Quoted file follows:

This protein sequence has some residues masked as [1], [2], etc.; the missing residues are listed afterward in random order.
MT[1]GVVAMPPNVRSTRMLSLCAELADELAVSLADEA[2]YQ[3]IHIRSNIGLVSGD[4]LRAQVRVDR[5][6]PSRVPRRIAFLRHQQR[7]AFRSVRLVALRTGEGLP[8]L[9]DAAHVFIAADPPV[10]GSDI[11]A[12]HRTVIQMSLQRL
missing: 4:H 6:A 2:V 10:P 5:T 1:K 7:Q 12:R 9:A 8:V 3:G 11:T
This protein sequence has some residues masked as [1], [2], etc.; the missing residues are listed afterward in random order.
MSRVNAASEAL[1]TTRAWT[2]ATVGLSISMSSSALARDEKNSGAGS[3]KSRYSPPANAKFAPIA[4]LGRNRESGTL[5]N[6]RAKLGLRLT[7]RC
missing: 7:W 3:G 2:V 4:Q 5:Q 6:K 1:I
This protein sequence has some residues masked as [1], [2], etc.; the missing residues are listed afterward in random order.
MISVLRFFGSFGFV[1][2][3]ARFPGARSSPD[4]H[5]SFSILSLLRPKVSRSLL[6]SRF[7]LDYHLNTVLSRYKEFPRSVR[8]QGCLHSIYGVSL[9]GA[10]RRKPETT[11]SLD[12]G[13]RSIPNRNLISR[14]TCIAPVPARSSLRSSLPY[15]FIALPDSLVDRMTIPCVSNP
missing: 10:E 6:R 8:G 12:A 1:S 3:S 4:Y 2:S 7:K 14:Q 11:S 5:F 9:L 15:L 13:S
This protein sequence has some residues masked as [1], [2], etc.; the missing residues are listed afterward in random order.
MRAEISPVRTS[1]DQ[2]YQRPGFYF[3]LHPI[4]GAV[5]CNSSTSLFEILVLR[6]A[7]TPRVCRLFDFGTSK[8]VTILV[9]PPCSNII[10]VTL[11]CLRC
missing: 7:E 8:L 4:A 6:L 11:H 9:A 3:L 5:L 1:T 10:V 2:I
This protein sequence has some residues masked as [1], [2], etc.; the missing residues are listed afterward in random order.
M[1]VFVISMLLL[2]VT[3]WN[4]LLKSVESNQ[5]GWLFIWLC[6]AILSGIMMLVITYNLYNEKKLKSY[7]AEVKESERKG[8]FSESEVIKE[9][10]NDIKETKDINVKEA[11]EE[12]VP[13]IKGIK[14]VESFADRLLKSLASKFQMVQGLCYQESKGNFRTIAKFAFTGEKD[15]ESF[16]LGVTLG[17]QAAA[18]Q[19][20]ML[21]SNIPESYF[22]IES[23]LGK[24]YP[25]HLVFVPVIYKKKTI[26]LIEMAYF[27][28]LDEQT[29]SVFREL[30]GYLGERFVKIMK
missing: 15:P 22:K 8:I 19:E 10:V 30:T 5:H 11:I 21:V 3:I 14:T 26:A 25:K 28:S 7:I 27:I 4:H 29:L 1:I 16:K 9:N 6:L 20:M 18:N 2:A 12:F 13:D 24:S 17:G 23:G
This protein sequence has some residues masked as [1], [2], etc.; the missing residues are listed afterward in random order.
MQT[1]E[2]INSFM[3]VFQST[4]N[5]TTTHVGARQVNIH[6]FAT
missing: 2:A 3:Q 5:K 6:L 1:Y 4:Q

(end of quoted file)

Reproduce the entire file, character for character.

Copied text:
This protein sequence has some residues masked as [1], [2], etc.; the missing residues are listed afterward in random order.
MT[1]GVVAMPPNVRSTRMLSLCAELADELAVSLADEA[2]YQ[3]IHIRSNIGLVSGD[4]LRAQVRVDR[5][6]PSRVPRRIAFLRHQQR[7]AFRSVRLVALRTGEGLP[8]L[9]DAAHVFIAADPPV[10]GSDI[11]A[12]HRTVIQMSLQRL
missing: 4:H 6:A 2:V 10:P 5:T 1:K 7:Q 12:R 9:A 8:V 3:G 11:T
This protein sequence has some residues masked as [1], [2], etc.; the missing residues are listed afterward in random order.
MSRVNAASEAL[1]TTRAWT[2]ATVGLSISMSSSALARDEKNSGAGS[3]KSRYSPPANAKFAPIA[4]LGRNRESGTL[5]N[6]RAKLGLRLT[7]RC
missing: 7:W 3:G 2:V 4:Q 5:Q 6:K 1:I
This protein sequence has some residues masked as [1], [2], etc.; the missing residues are listed afterward in random order.
MISVLRFFGSFGFV[1][2][3]ARFPGARSSPD[4]H[5]SFSILSLLRPKVSRSLL[6]SRF[7]LDYHLNTVLSRYKEFPRSVR[8]QGCLHSIYGVSL[9]GA[10]RRKPETT[11]SLD[12]G[13]RSIPNRNLISR[14]TCIAPVPARSSLRSSLPY[15]FIALPDSLVDRMTIPCVSNP
missing: 10:E 6:R 8:G 12:A 1:S 3:S 4:Y 2:S 7:K 14:Q 11:S 5:F 9:L 15:L 13:S
This protein sequence has some residues masked as [1], [2], etc.; the missing residues are listed afterward in random order.
MRAEISPVRTS[1]DQ[2]YQRPGFYF[3]LHPI[4]GAV[5]CNSSTSLFEILVLR[6]A[7]TPRVCRLFDFGTSK[8]VTILV[9]PPCSNII[10]VTL[11]CLRC
missing: 7:E 8:L 4:A 6:L 11:H 9:A 3:L 5:L 1:T 10:V 2:I
This protein sequence has some residues masked as [1], [2], etc.; the missing residues are listed afterward in random order.
M[1]VFVISMLLL[2]VT[3]WN[4]LLKSVESNQ[5]GWLFIWLC[6]AILSGIMMLVITYNLYNEKKLKSY[7]AEVKESERKG[8]FSESEVIKE[9][10]NDIKETKDINVKEA[11]EE[12]VP[13]IKGIK[14]VESFADRLLKSLASKFQMVQGLCYQESKGNFRTIAKFAFTGEKD[15]ESF[16]LGVTLG[17]QAAA[18]Q[19][20]ML[21]SNIPESYF[22]IES[23]LGK[24]YP[25]HLVFVPVIYKKKTI[26]LIEMAYF[27][28]LDEQT[29]SVFREL[30]GYLGERFVKIMK
missing: 15:P 22:K 8:I 19:E 10:V 30:T 5:H 11:I 21:V 3:I 14:T 26:A 25:K 28:S 7:I 27:I 4:H 29:L 1:I 16:K 9:N 6:L 20:M 18:N 2:A 12:F 13:D 24:S 17:G 23:G
This protein sequence has some residues masked as [1], [2], etc.; the missing residues are listed afterward in random order.
MQT[1]E[2]INSFM[3]VFQST[4]N[5]TTTHVGARQVNIH[6]FAT
missing: 2:A 3:Q 5:K 6:L 1:Y 4:Q